Kidding! It’s a week later, and I’m still recovering from my first BlogHer Conference experience as are many others (I’ve noticed many post BlogHer attendess/cold sufferers on Twitter this week which has turned me into an amateur epidemiologist.
I spent 3 1/2 days in San Francisco at BlogHer 08 and 3 1/2 days working in my California office in San Mateo, California–in other words–a long week from home. Bjorn the Houseboy and my geriatric cat were very happy when I returned on Wednesday night. In fact, I walked into a room full of people and a surprise birthday party. Surprised!
I’ve been thinking about what I want to say about BlogHer since it started because it was beyond an interesting experience. For instance, there was tons of women-targeted marketing; MicroSoft, GM, HP, Macy’s, Bertolli, K-Y Jelly (!), iRobot (because apparently men don’t vacuum)–the list goes on and on. Of course, most of them were not marketing to me because I don’t have any children. So while it’s nice to see women, who spend most of the money in this country, marketed to properly, it was a little alienating to realize that I was not their target. Nonetheless, I did walk away with a couple of flash drives, some K-Y Jelly, and four boxes of Merci Chocolates.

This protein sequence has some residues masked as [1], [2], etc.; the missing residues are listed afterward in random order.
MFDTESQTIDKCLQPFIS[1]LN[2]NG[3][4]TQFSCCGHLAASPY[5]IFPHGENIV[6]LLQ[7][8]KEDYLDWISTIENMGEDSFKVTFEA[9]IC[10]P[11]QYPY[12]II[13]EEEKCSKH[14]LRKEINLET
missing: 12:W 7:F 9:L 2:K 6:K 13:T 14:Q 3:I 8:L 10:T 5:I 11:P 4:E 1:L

Here is what I came away with. Women who identify themselves as political bloggers often approach blogging differently. We tend to blog less about our personal lives and blog about political issues. Although we often end up blogging about the same things, it’s the approach and often the motivation that separates us. I find it ironic, but not surprising that in the NYTimes article on BlogHer and the blogging glass ceiling thatthey somehow missed the one session that approached that very topic head on–Top Notch Political Opinion Commentary. And they published the article in the fucking Fashion & Style section. Honestly, that’s more than ironic, it’s kind of stupid.
What was most important to me at BlogHer was networking and I was finally able to meet a bunch of inspiring activist women who attended including:
Sorry, I definitely left people I met off this list because I lost their mini-cards, which leads me to:
Important observations about business cards:
The plainer the business card, the bigger the company.
Mini-cards are cute but easier to lose.
Complaints (because you know I’ve got them):
BlogHer needs to open up to more contributors. Most sessions seemed to involve contributing editors and want to see more outsiders informing BlogHers.
Personally, I would like to see less, well, sort of condescending marketing. The handbag, shoe, and lingerie cattle call at Macy’s? Ugh.
I’m not sure BlogHer can do more to integrate non-political bloggers and bloggers in general, but I guess, selfishly, I felt like this year’s conference should have been much more political considering the timing. To go back to that famous 70′s feminist phrase, the personal is political and I think it’s important to teach women how important it is for them to be political. Women in this country do not contribute money to candidates at the same rate as men for instance. Oh, and BlogHer CEO Lisa Stone should have asked the presidential campaign representatives my questions about contraception. What issue is more important to women these days?
I left my damn swag bag at the hotel and just had it shipped to myself. Duh.